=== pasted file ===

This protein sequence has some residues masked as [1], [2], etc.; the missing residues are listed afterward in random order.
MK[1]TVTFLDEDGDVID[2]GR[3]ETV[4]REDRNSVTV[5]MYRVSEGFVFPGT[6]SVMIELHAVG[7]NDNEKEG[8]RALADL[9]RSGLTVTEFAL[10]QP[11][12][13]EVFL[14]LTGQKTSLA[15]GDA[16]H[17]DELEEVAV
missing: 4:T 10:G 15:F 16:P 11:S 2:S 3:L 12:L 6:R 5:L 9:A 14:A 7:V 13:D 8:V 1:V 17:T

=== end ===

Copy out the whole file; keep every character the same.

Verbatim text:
This protein sequence has some residues masked as [1], [2], etc.; the missing residues are listed afterward in random order.
MK[1]TVTFLDEDGDVID[2]GR[3]ETV[4]REDRNSVTV[5]MYRVSEGFVFPGT[6]SVMIELHAVG[7]NDNEKEG[8]RALADL[9]RSGLTVTEFAL[10]QP[11][12][13]EVFL[14]LTGQKTSLA[15]GDA[16]H[17]DELEEVAV
missing: 4:T 10:G 15:F 16:P 11:S 2:S 3:L 12:L 6:R 5:L 9:A 14:A 7:V 13:D 8:V 1:V 17:T